Psychoanalysis in the Age of Totalitarianism

Horkheimer and Adorno (Wikipedia Commons)
Horkheimer and Adorno (Wikipedia Commons)

Location: Wellcome Collection Conference Centre, 183 Euston Road, London

This two-day conference, supported by the Pears Institute for the study of Antisemitism (Birkbeck, University of London), Birkbeck College, University of London, and the Centre for Psychoanalytic Studies of the University of Essex, will bring together historians, social theorists and psychoanalysts to explore the impact of the Second World War and totalitarianism on psychoanalysis, and of psychoanalysis on the understanding of the war and totalitarian systems.

Topics include:

  • the role of psychoanalysis in the war effort, military intelligence and in postwar reconstruction
  • the crisis of psychoanalysis in Central Europe
  • the work of Hannah Arendt and other theorists of totalitarianism
  • cultural anthropology, fascism and the Cold War
  • visions of the child and the creation of the War Nurseries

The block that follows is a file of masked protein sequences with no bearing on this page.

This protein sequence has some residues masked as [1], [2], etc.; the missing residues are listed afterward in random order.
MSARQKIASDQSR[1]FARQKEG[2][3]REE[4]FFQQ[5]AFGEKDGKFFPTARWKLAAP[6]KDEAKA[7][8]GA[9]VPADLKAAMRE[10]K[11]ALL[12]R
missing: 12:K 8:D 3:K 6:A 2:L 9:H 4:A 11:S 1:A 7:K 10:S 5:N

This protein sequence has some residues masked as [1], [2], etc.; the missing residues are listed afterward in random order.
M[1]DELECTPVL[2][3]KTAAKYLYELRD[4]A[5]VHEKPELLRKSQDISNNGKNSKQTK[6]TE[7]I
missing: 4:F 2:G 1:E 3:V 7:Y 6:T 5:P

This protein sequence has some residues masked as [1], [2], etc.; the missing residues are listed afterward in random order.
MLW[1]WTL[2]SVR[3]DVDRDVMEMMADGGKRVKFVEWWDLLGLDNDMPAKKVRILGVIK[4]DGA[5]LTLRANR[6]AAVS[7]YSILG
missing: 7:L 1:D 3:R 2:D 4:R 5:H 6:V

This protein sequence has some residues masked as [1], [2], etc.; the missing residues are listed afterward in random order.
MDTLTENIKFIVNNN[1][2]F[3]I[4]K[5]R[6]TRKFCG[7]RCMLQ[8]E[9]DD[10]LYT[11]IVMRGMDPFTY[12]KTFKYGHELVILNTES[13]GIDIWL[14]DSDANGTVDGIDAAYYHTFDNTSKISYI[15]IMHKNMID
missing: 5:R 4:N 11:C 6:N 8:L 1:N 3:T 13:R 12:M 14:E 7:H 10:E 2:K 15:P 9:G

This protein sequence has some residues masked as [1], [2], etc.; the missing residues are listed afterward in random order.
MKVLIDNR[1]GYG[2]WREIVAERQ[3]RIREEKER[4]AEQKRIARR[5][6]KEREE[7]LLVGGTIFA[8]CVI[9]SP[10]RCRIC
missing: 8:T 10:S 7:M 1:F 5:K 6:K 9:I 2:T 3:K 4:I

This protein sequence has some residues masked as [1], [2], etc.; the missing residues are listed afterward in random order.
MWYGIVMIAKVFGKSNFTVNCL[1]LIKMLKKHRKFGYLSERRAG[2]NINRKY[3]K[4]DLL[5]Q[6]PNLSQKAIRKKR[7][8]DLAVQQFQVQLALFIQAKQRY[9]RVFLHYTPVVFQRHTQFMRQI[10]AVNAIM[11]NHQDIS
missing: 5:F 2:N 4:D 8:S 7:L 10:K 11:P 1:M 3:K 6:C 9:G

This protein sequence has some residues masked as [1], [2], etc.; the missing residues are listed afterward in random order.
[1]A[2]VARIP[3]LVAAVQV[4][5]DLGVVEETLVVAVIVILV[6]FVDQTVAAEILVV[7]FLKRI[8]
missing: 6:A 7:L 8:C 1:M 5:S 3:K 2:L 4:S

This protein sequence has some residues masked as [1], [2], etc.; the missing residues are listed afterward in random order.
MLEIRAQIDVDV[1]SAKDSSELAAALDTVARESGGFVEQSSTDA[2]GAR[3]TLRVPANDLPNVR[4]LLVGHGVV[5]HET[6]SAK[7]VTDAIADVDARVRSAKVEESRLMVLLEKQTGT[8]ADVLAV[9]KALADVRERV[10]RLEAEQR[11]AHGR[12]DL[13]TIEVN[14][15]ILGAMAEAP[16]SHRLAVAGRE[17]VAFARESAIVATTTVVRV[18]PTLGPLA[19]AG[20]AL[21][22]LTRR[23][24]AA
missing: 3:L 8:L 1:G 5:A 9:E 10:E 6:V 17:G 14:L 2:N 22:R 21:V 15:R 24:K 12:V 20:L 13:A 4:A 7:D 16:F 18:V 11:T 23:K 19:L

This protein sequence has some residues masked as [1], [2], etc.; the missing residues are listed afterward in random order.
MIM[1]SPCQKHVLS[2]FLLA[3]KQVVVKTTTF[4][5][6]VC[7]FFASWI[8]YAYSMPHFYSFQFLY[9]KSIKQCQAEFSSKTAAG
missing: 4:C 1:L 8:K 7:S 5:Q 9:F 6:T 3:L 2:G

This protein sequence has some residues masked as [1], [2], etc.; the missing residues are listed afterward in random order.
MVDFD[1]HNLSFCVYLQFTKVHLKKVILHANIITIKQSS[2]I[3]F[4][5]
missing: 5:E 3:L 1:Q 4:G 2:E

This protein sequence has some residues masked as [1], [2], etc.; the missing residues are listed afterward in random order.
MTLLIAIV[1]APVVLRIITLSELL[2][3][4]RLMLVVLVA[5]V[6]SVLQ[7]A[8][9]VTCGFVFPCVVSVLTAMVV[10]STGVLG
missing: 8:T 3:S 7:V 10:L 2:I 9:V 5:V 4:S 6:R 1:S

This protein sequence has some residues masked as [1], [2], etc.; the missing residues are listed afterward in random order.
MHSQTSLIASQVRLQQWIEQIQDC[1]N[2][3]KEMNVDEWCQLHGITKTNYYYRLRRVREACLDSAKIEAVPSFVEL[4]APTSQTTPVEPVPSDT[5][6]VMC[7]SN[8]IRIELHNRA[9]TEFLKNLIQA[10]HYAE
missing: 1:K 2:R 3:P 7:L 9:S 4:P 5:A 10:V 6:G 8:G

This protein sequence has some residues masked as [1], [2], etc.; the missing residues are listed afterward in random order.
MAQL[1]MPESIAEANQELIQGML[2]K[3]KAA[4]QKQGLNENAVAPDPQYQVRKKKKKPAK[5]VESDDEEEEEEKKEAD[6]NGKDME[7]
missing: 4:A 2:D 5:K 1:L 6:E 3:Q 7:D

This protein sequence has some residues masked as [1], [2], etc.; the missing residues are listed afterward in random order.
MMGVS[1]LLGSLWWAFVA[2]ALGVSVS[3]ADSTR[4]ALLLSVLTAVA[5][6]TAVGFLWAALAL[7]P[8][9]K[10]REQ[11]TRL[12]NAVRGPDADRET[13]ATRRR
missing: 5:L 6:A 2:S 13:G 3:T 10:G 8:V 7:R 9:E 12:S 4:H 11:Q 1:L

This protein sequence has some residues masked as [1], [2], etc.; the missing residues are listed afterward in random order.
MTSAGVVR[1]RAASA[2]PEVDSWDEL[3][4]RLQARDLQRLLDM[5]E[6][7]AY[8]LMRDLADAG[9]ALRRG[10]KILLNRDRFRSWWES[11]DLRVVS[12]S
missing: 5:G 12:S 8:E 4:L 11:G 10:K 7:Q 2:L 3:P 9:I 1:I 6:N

• the psychoanalytic sociology of the Frankfurt School
  • war and the origins of group therapy
  • neo-Freudianism
  • the psychoanalytic theorization of anti-Semitism
  • mourning, memory and trans-generational trauma
  • Winnicott and the social democratic vision.

Presentations will be 20-minutes arranged in panels, followed by discussion, all in a plenary format. Confirmed speakers include Sally Alexander (Goldsmith’s College), David Armstrong (Tavistock Consultancy Service), David Bell (British Psychoanalytical Society)m Ronald Britton (British Psychoanalytical Society), José Brunner (Tel Aviv University), Matt Ffytche (Essex), John Forrester (Cambridge University), Stephen Frosh (Birkbeck College), Peter Mandler (Cambridge University), Knuth Müller (Free University, Berlin), Daniel Pick (Birkbeck and BPAS), Michael Roper (Essex), Michael Rustin (Tavistock/UEL), Michal Shapira (New York University), Lyndsey Stonebridge (University of East Anglia) and Eli Zaretsky (New School for Social Research, New York).

4 thoughts on “Psychoanalysis in the Age of Totalitarianism

  1. clarespark says:

    This conference covers all my research interests. For a sample, see,, and Critical theorists will be most interested in this material.
    I do question the term totalitarian, since it is historically incorrect to conflate Soviet communism with the variants of fascism and Nazism in Europe, though all were statist in structure.

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